Film cameras aren’t as cheap as they used to be. When I began shooting film around 14 years ago, we all knew digital technology would only get better and prosumers and professionals were quickly selling off their equipment wholesale to begin the rat race that was the DSLR wars.
For a bit of perspective, as my first camera – I bought a kit from a hobbyist, a Canon AE-1, a nifty 50 1.8, a telephoto zoom, a macro, flash, filters, even a keen bag for only $90. Next to it, was a Canon EOS 1n body and lens kit for $100. The thought of a consumer camera being priced about the same as a full-on professional kit was ludicrous. The exodus was upon us.
Some cameras have gone up in value, others have gone down. Unfortunately, much of these trends are driven by what celebrity has been seen using something old, or what a blogger has covered in their last post. However, what’s more, is the stock has not changed. New film cameras aren’t being produced, we are just digging further down the same collective mine of old cameras – ever getting closer to day zero.
Even point and shoots have shot up in value over the past year. I bought a Canon AF35M in near perfect condition in November last year for $20. I dare you to find one no for under $50 today.
Here are some things to keep in mind if you’re looking to purchase a new camera.
There are no deals on eBay
Sure, you might get lucky and find something that the seller doesn’t know about or doesn’t care – and be able to snatch it up on a low Buy It Now price. But these are few and far in between. eBay is remarkably good for someone looking for something quite specific, need some assurances about the condition, or something like it. eBay is usually for those who are looking to make a profit – you need to go to their source.
Usually the result of an estate or house clear out. Old lady passes away, nobody can be bothered to clear out the house. Everything goes to charity. Most charity shops, especially in London and other big cities are pretty savvy nowadays on what they have. In fact, they often price things way over, thinking it will attract the vintage/antique market. However, there are deals to be had outside the M25. Be cautious – often times these cameras have been sitting in basements and lofts for years. Make sure you look them over properly or else you’ll have a pricey paperweight.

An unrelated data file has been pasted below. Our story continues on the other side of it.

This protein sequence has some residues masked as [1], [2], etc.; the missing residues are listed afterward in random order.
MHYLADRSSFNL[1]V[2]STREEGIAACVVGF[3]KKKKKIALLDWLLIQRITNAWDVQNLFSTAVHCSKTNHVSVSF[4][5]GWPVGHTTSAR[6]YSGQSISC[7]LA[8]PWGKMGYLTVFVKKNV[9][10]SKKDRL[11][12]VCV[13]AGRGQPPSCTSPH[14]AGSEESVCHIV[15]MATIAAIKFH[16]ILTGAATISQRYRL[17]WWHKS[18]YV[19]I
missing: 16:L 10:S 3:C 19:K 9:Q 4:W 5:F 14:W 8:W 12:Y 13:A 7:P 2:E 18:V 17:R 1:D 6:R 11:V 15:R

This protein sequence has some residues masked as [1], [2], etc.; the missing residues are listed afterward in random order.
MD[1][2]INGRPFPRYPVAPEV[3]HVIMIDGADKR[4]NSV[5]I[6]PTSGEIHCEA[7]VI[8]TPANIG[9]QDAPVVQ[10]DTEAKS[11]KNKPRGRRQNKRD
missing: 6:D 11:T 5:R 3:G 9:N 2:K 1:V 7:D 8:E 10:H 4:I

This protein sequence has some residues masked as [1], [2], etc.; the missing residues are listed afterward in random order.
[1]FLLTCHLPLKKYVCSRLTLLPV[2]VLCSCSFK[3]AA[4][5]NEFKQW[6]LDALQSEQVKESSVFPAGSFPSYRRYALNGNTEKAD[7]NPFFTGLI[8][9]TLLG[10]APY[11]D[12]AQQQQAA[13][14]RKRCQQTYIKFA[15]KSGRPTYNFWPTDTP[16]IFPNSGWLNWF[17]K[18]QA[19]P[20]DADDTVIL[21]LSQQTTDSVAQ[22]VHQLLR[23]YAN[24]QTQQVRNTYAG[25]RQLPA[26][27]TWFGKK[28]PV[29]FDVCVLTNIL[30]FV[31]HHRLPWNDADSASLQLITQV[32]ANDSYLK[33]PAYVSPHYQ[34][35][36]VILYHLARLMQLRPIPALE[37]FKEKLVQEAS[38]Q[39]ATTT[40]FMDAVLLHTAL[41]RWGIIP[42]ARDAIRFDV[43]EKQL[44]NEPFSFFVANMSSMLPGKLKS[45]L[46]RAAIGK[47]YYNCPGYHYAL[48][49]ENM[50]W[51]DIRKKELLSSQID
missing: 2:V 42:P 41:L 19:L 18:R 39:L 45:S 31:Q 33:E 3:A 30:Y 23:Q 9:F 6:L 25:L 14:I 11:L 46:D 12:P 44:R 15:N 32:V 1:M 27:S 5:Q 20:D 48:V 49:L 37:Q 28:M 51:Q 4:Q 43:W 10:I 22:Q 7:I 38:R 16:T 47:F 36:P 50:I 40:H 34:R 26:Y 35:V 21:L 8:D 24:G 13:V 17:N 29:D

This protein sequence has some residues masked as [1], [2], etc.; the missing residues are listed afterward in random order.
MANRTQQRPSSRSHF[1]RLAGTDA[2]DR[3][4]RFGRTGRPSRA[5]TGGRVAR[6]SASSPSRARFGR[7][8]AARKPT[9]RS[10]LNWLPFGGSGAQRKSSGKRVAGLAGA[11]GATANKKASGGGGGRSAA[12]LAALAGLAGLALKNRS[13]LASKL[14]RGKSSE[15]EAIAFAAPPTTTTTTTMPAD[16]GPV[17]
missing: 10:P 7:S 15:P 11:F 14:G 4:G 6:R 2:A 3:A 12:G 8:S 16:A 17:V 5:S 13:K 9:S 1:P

Estate Sales and Car Boot Sales
Well, this is where most eBay sellers go to get their stuff. People selling a lot of stuff quickly. Haggling is not only expected, it’s encouraged. At these sales, you’ll often find sellers with a lot of cameras – these sellers tend to know what they can fetch for their stock, Obviously, the most you buy, the more they are willing to negotiate – but these aren’t your targets.
Just last week I went to the Denham Car Boot Sale, which takes place every Saturday. Walking through the maze of tables and box after box of box cameras – I found a subtle black bag with a Canon logo on it. Inside was my EOS 1n that I could’ve bought from years ago. I asked the seller how much. Shouted out 50 – an amazing price (clearly didn’t know what he had). These are the sellers you need to find. One lonely bag at the end of a large table – a large variety of items which no one could possibly know the value of. They will through any number at you, just to test it out. This time, he got it right. So, I reached into my pocket and realized I made the most rookie mistake I could – I ran out of cash.
Alas, the elusive EOS 1n got away from me again, but there are more out there and many other car boot sales to get them from.
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If you are in London and would like to learn more about film photography check out Monochrome Foto.